Saturday, December 22, 2007

The Ultimate in Requirements Traceability: DBA

Requirements traceability refers to the ease of tracking the relationship of artifacts to product requirements throughout the development process. One form of requirements traceability involves slavishly documenting each design decision and precisely which requirement(s) it addresses. There's got to be a better way. And there is.

If your team isn't communicating well and your process is broken, you are likely to have some of the following problems:
  1. Features that are "neat" but don't address requirements.
  2. Designs that don't address requirements.
  3. Difficulty adjusting to changing requirements, priorities, and scoping.
  4. QA that doesn't know what to test.
For this reason, some managers are enamored with the concept of requirements traceability. An untrusting manager tries to impose some heavyweight processes to ensure these problems don't occur. Usually, the process usually involves some huge, complicated spreadsheet with all sorts of links between various items in artifacts.

Instead, why not nudge the team into adopting a few simple, lightweight practices?

Realize that test-driven development (TDD) goes a long way towards establishing a de facto requirements traceability. Encourage your team to "document" its requirements and interaction design decisions as test cases.

But you'll want to test frequently. Use demonstration-based agile (DBA), in which the team delivers a demo and submits things to QA for testing on a weekly basis.

Let's examine the effects of adopting these practices.

First, if design and implementation decisions conflict with the requirements, it will show when the tests fail.

Second, when requirements change, the test cases change, and any other changes that must happen will happen, otherwise the tests will fail.

Third, the weekly demos will ensure that product manager is able to trace or track adherence to the requirements.

Finally, and most importantly, your team will communicate frequently, which will likely improve the quality and efficiency of its output.

Rather than imposing requirements traceability in a heavyweight manner, use DBA.

Tuesday, December 18, 2007

A Problem Understood is a Problem Half Solved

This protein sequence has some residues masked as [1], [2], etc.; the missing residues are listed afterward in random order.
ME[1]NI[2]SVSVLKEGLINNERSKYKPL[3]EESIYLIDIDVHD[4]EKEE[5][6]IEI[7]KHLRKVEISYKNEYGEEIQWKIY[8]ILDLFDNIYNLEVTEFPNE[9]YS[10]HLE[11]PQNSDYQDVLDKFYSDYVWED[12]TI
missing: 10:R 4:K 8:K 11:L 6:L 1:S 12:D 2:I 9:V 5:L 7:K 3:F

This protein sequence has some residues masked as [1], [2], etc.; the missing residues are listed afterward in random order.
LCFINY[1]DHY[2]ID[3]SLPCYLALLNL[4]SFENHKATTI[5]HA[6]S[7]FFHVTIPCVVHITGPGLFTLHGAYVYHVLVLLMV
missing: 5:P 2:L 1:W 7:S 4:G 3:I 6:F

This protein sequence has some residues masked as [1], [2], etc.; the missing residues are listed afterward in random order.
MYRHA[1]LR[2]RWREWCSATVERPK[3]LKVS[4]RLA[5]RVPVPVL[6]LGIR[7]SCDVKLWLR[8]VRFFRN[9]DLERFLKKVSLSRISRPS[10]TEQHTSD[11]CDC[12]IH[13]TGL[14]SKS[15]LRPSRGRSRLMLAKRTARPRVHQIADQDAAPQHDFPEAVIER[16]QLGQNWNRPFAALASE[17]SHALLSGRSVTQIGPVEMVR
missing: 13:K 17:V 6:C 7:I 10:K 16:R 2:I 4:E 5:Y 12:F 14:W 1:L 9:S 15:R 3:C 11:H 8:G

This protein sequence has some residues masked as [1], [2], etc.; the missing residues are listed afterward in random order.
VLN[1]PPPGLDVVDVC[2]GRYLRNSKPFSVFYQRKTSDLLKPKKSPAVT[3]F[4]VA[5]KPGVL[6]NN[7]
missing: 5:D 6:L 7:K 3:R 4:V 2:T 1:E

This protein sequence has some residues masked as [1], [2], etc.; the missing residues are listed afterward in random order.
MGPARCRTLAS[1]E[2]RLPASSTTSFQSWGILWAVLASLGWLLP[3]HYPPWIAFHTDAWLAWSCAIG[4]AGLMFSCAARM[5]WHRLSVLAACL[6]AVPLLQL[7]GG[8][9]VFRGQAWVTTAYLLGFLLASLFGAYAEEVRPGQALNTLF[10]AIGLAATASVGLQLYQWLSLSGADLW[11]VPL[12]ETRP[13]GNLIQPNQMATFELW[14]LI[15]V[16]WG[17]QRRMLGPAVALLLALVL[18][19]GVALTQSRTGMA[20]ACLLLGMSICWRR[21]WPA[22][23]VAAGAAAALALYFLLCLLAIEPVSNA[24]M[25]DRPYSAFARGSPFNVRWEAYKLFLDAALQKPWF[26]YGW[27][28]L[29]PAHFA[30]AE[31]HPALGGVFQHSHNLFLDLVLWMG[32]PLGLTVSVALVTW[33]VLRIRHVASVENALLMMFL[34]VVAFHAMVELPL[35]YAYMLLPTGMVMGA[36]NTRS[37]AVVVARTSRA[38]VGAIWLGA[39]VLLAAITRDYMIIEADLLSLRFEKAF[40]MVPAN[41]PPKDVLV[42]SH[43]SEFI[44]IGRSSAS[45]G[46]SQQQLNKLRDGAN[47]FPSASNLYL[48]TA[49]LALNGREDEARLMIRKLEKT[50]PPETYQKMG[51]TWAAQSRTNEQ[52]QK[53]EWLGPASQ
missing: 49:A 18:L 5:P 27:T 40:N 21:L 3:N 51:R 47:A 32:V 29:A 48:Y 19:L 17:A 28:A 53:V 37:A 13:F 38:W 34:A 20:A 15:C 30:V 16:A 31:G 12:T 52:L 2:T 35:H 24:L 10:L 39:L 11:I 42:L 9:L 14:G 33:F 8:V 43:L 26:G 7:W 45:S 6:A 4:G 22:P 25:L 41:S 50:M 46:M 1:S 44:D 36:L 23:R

In a Q&A over at Functioning Form, Tom Chi gave us this nugget:
Usually when a group of smart people is at an impasse for a long time, it is because the problem is poorly framed, not because their solutions are not good. Unfortunately, it is par for the course in the tech industry to try to bowl headlong into solving things even before we know what the problem is, or the criteria for success. Defining a problem is also an extremely creative activity. If you are falling back to the same lame problem statements and measures of success, then you aren’t really trying. And there are a ton of reasons to try. The most important is that a well defined-and exciting problem (and its associated constraints) is the catalyst that makes design go. By not drawing a clear and compelling problem, you are cheating your team out of an incredible unifying and driving energy.

Tuesday, December 11, 2007

More Is Not Always Better in Surveys

Having trouble getting responses to your survey?

In a MarketingProfs.com article, Dean Wiltse tells us seven rules for achieving higher online survey response rates. One of the rules is:
Rule #4: More is not always better

Many organizations believe the more questions they ask, the more measurable the results will be. However, the reality is the exact opposite. The more questions asked, the less focused and thoughtful survey responses are and the more survey takers rush to exit.

Instead of asking every possible question under the sun, survey designers should keep the survey focused and to the point.

Survey administrators should bear in mind that to get a solid response rate the number of questions should not exceed 30.
I'm even more radical. I recommend limiting the number of questions to 12 in most cases.